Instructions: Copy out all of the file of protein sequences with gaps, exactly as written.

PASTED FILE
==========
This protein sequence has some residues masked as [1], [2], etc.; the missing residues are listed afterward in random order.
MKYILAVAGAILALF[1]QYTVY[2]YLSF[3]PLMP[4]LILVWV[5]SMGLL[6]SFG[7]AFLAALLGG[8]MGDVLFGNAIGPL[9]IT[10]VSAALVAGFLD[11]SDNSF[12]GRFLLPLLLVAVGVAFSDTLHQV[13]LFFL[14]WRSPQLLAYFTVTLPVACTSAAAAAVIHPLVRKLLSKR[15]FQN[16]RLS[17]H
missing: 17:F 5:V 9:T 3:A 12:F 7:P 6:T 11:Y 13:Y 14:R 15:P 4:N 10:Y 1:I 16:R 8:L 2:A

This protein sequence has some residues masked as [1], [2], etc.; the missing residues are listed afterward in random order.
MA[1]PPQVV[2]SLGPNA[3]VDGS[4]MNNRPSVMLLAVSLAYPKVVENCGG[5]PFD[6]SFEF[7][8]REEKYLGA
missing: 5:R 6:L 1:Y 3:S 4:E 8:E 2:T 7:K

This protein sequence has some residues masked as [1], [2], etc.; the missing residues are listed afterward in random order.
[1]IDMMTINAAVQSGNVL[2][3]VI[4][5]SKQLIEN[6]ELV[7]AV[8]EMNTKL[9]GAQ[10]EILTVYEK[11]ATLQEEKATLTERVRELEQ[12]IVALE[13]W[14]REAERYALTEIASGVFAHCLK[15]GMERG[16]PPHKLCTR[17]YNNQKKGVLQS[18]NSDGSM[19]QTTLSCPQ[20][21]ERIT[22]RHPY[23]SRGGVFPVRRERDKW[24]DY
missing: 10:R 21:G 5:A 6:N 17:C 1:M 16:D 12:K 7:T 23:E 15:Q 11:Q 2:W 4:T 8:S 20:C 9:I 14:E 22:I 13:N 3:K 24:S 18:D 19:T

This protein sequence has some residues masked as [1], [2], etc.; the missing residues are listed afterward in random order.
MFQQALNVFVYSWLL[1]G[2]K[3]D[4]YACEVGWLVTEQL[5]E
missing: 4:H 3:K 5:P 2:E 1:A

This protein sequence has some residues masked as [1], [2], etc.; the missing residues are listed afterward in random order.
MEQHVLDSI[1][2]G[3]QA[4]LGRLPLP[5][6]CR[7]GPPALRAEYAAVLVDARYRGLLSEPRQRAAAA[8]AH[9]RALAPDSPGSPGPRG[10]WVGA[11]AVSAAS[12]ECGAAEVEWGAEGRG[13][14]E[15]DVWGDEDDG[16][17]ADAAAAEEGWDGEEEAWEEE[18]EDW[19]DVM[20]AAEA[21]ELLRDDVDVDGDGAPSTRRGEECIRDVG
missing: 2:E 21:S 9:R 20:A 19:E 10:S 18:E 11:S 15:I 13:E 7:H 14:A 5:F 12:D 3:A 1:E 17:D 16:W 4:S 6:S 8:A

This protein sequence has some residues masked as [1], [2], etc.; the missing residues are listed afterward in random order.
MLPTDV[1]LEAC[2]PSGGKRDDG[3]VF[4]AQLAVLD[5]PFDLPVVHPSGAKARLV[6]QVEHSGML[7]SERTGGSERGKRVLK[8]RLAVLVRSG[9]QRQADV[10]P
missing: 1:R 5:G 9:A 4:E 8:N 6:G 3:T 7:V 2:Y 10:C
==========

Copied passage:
This protein sequence has some residues masked as [1], [2], etc.; the missing residues are listed afterward in random order.
MKYILAVAGAILALF[1]QYTVY[2]YLSF[3]PLMP[4]LILVWV[5]SMGLL[6]SFG[7]AFLAALLGG[8]MGDVLFGNAIGPL[9]IT[10]VSAALVAGFLD[11]SDNSF[12]GRFLLPLLLVAVGVAFSDTLHQV[13]LFFL[14]WRSPQLLAYFTVTLPVACTSAAAAAVIHPLVRKLLSKR[15]FQN[16]RLS[17]H
missing: 17:F 5:V 9:T 3:A 12:F 7:P 6:T 11:Y 13:Y 14:R 15:P 4:N 10:Y 1:I 16:R 8:L 2:A

This protein sequence has some residues masked as [1], [2], etc.; the missing residues are listed afterward in random order.
MA[1]PPQVV[2]SLGPNA[3]VDGS[4]MNNRPSVMLLAVSLAYPKVVENCGG[5]PFD[6]SFEF[7][8]REEKYLGA
missing: 5:R 6:L 1:Y 3:S 4:E 8:E 2:T 7:K

This protein sequence has some residues masked as [1], [2], etc.; the missing residues are listed afterward in random order.
[1]IDMMTINAAVQSGNVL[2][3]VI[4][5]SKQLIEN[6]ELV[7]AV[8]EMNTKL[9]GAQ[10]EILTVYEK[11]ATLQEEKATLTERVRELEQ[12]IVALE[13]W[14]REAERYALTEIASGVFAHCLK[15]GMERG[16]PPHKLCTR[17]YNNQKKGVLQS[18]NSDGSM[19]QTTLSCPQ[20][21]ERIT[22]RHPY[23]SRGGVFPVRRERDKW[24]DY
missing: 10:R 21:G 5:A 6:N 17:C 1:M 16:D 12:K 7:T 23:E 15:Q 11:Q 2:W 4:T 8:S 20:C 9:I 14:E 22:I 13:N 3:K 24:S 18:D 19:T

This protein sequence has some residues masked as [1], [2], etc.; the missing residues are listed afterward in random order.
MFQQALNVFVYSWLL[1]G[2]K[3]D[4]YACEVGWLVTEQL[5]E
missing: 4:H 3:K 5:P 2:E 1:A

This protein sequence has some residues masked as [1], [2], etc.; the missing residues are listed afterward in random order.
MEQHVLDSI[1][2]G[3]QA[4]LGRLPLP[5][6]CR[7]GPPALRAEYAAVLVDARYRGLLSEPRQRAAAA[8]AH[9]RALAPDSPGSPGPRG[10]WVGA[11]AVSAAS[12]ECGAAEVEWGAEGRG[13][14]E[15]DVWGDEDDG[16][17]ADAAAAEEGWDGEEEAWEEE[18]EDW[19]DVM[20]AAEA[21]ELLRDDVDVDGDGAPSTRRGEECIRDVG
missing: 2:E 21:S 9:R 20:A 19:E 10:S 18:E 11:S 15:I 13:E 7:H 14:A 5:F 12:D 3:A 1:E 17:D 16:W 4:S 6:S 8:A

This protein sequence has some residues masked as [1], [2], etc.; the missing residues are listed afterward in random order.
MLPTDV[1]LEAC[2]PSGGKRDDG[3]VF[4]AQLAVLD[5]PFDLPVVHPSGAKARLV[6]QVEHSGML[7]SERTGGSERGKRVLK[8]RLAVLVRSG[9]QRQADV[10]P
missing: 1:R 5:G 9:A 4:E 8:N 6:G 3:T 7:V 2:Y 10:C